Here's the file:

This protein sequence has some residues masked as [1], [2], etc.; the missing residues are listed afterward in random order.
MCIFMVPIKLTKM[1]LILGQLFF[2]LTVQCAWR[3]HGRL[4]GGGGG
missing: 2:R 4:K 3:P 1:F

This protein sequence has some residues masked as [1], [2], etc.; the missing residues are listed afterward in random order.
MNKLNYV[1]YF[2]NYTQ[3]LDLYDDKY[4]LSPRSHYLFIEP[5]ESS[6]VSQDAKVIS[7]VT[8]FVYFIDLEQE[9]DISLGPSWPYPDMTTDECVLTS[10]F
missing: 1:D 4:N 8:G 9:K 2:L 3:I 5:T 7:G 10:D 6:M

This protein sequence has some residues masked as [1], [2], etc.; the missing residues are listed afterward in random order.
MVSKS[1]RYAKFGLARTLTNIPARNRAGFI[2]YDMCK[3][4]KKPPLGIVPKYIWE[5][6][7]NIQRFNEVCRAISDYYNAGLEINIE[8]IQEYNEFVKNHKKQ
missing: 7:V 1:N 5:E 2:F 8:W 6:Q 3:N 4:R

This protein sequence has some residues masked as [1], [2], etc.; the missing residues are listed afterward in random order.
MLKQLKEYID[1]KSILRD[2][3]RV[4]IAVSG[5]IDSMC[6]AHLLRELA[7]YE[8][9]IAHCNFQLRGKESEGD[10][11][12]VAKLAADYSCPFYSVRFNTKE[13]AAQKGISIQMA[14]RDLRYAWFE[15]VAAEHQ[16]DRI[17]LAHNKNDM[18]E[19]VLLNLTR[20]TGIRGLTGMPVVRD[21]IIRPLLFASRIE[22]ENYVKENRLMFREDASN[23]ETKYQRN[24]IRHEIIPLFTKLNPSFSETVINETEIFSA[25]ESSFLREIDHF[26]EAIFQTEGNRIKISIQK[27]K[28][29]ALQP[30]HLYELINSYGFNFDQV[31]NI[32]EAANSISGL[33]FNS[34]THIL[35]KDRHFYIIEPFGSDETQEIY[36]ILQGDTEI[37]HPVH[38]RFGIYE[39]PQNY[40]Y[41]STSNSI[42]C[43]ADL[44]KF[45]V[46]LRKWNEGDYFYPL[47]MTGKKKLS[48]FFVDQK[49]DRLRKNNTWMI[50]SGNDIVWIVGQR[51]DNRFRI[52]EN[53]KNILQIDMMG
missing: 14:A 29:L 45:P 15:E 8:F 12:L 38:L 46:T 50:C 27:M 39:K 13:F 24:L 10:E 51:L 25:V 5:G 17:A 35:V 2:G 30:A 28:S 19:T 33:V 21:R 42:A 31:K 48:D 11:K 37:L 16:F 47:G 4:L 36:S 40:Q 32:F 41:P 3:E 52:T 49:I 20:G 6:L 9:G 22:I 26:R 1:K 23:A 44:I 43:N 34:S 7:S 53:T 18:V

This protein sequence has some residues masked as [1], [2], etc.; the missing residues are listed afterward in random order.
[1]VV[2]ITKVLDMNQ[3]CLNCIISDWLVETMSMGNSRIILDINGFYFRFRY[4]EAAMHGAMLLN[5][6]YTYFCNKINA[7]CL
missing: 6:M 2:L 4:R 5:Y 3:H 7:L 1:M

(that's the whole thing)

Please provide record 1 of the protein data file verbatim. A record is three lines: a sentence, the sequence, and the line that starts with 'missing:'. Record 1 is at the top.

This protein sequence has some residues masked as [1], [2], etc.; the missing residues are listed afterward in random order.
MCIFMVPIKLTKM[1]LILGQLFF[2]LTVQCAWR[3]HGRL[4]GGGGG
missing: 2:R 4:K 3:P 1:F